The following is a summary of the October/November issue of The St. Croix Review:
Barry MacDonald, in “Lessons from the Life of John Quincy Adams” presents the story of a genuine American hero.
Barry MacDonald, in “Friends of Our Friends Campaign,” announces a new program to expand the circulation of The St. Croix Review.
Michael S. Swisher, in “An Appeal for Support,” explains how donations are essential to the continuing operation of The St. Croix Review; and offers various methods of making donations.
Paul Kengor, in “Homage to a Cold War Prophet,” remembers the life and achievements of Herb Meyer, and he reveals some of Meyer’s CIA insider information, concerning the attempted assassination of Pope John Paul II; in “What Lenin Said about Christians and Socialism,” he reveals the naïveté of “social justice” Christians who assume Democratic Socialism is compatible with religious faith; in “The Last of the Bailey Brothers of World War II,” with the passing of the longest-lived brother, Dick, he writes that the five Bailey brothers are gone, and “there will no longer be a car in the Mercer Memorial Day Parade with a Bailey boy wearing World War II badges.”
Mark Hendrickson, in “Brexit: What Is at Stake?” he assesses the dangers and the arguments of both sides in Britain’s attempt to leave the European Union; in “When Humans Don’t Procreate,” he considers why people are producing fewer children, and the consequences; in “The Persistence of Poverty: Another Perspective,” he cites the difficulty of measuring accurately wealth and poverty, believes that the real poverty rate in America is about 2 percent, and believes that Big Government seeks to manage poverty — rather than alleviate it; in “Is the Federal Reserve Apolitical?” he cites examples of the political rhetoric and actions of the Fed; in “The Art of the Budget Deal: White House and Congress Cooperate?” he sums up the political calculations President Trump may be making, and he blames run-away government spending on the appetite for debt and big-spending politicians among the American voters.
Allan C. Brownfeld, in “Jamestown, Virginia: Commemorating 400 Years of Representative Government,” writes that 400 years ago Jamestown was the freest spot in the Western world; in “Arbitrary Executive Power: Exactly What the Framers of the Constitution Hoped to Prevent,” he makes an passionate case for the Republican Party to resume its promotion of limited government; in “Despite Running a Brutal Regime, Saudi Arabia’s Influence Is Growing in Washington,” he questions the motives of the Trump Administration, and of Congress, in their continued support of the brutal Saudi regime.
Edwin J. Feulner, in “Reflections of an Early Trump Fan,” relates his experience of working with President Donald Trump, and he explains why he believes Trump’s policies are superior to those of previous administrations.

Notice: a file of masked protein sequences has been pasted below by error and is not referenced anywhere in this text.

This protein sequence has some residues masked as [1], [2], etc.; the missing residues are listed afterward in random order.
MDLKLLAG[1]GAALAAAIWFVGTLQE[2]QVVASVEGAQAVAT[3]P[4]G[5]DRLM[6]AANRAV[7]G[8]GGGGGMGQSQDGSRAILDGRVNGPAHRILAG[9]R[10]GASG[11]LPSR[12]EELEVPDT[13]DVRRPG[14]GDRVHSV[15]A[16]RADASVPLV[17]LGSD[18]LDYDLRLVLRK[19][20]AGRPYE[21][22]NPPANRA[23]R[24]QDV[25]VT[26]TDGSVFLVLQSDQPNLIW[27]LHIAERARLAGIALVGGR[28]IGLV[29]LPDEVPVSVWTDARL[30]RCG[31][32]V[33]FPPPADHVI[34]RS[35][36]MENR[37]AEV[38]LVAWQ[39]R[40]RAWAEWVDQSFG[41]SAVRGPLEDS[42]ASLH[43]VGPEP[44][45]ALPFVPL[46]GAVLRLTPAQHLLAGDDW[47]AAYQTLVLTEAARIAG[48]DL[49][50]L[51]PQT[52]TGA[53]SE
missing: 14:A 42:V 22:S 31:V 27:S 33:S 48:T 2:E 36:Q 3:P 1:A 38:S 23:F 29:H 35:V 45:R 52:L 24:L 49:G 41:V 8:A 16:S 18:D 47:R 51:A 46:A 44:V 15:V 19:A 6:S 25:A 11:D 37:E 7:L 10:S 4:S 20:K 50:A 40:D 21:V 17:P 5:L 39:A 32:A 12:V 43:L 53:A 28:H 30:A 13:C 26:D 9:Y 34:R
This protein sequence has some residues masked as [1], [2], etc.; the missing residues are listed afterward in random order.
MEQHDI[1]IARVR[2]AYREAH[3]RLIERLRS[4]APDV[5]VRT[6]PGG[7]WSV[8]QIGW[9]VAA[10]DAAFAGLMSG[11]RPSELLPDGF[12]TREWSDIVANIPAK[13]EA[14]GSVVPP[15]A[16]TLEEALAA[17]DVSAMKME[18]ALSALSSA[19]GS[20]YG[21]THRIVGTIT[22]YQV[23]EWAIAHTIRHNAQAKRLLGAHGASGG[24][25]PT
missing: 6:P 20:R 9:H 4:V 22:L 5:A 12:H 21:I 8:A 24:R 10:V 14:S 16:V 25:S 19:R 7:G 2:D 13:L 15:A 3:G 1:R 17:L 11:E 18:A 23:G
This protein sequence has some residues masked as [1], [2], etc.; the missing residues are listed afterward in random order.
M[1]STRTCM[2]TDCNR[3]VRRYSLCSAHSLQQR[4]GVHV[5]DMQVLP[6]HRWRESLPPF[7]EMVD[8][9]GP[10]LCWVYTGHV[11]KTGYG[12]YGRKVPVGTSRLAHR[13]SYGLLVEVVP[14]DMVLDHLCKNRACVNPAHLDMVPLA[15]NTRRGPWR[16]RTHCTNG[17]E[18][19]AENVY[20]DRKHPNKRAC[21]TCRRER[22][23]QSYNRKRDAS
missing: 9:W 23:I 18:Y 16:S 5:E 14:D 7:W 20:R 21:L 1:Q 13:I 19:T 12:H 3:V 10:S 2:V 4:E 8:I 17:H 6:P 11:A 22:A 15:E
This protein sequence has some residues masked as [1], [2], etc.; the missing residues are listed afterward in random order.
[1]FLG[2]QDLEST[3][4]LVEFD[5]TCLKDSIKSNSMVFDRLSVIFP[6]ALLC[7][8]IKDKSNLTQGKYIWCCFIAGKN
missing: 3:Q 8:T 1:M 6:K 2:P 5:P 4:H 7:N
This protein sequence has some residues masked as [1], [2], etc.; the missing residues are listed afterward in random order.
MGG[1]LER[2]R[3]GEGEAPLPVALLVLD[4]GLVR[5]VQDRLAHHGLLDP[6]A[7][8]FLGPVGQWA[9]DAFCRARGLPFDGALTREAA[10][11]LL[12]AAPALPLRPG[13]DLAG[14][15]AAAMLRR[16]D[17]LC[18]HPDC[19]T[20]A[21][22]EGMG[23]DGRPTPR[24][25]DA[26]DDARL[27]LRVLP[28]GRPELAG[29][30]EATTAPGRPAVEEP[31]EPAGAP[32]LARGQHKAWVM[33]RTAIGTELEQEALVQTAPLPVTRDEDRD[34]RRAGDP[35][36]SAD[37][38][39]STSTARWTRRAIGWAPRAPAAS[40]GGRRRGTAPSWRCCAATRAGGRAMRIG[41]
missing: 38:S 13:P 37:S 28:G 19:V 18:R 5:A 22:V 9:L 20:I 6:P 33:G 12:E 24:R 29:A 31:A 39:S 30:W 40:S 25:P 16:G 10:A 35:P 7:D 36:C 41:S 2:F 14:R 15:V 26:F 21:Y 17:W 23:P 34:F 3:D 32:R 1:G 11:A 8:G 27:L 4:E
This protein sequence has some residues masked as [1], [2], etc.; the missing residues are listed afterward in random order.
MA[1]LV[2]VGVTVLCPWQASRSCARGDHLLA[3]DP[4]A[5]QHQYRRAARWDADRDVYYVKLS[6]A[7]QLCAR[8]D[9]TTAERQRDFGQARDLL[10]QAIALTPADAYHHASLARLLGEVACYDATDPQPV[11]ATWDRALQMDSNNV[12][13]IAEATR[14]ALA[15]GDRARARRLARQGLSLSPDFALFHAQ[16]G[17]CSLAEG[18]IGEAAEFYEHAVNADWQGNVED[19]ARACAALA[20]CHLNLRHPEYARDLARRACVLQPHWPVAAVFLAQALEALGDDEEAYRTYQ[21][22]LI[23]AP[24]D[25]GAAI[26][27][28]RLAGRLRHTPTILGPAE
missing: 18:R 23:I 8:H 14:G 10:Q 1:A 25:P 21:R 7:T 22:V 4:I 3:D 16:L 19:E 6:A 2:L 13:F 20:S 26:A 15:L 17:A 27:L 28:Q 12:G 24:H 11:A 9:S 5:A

Earl H. Tilford, in “A Time of Civility Needed Again,” describes the public courtesy exchanged between President John F. Kennedy and Alabama Governor Wallace; and Tilford cites the rude conduct of Mayor Jacob Frey, on the occasion of President Trump’s visit to Minneapolis.
Burk Brownfeld, in “Innovating with Police Recruit Training: How I Used the Documentary “Charm City” to Teach Baltimore Police,” lays emphasis on empathy in the efforts to defuse potentially dangerous interactions between city residents and police.
Robert L. Wichterman, in “Take Away Religion and There Will Not Be Enough Police to Maintain Law and Order,” suggests that a return to faith would cure many of our societal problems.
George L. Batten Jr., in “Regression Toward the Mean,” revisits the results of the 2016 presidential election, and concludes that Donald Trump won because he seemed less radical than Hillary Clinton, and thus Mr. Batten ventures a prediction of the 2020 presidential election.
Judy S. Appel, in “Parsley, Sage, Rosemary, Thyme,” writes about the health benefits and pleasure that come with growing herbs in her garden.
Robert Williams, in “Growing Up American,” imparts the essential lessons he learned from his “Grandaddy.”
Jigs Gardner, in “Letters from a Conservative Farmer: Considering a Conservative Magazine,” reviews the origins and character of paleoconservatism, and he reviews the magazine Chronicles, which is the present-day advocate of paleoconservatism.
Jigs Gardner, in “Writers for Conservatives, 79: The Road to Appomattox by Bell Irvin Wiley,” he reviews a book that provides an “unvarnished picture of the South, one you will not forget.”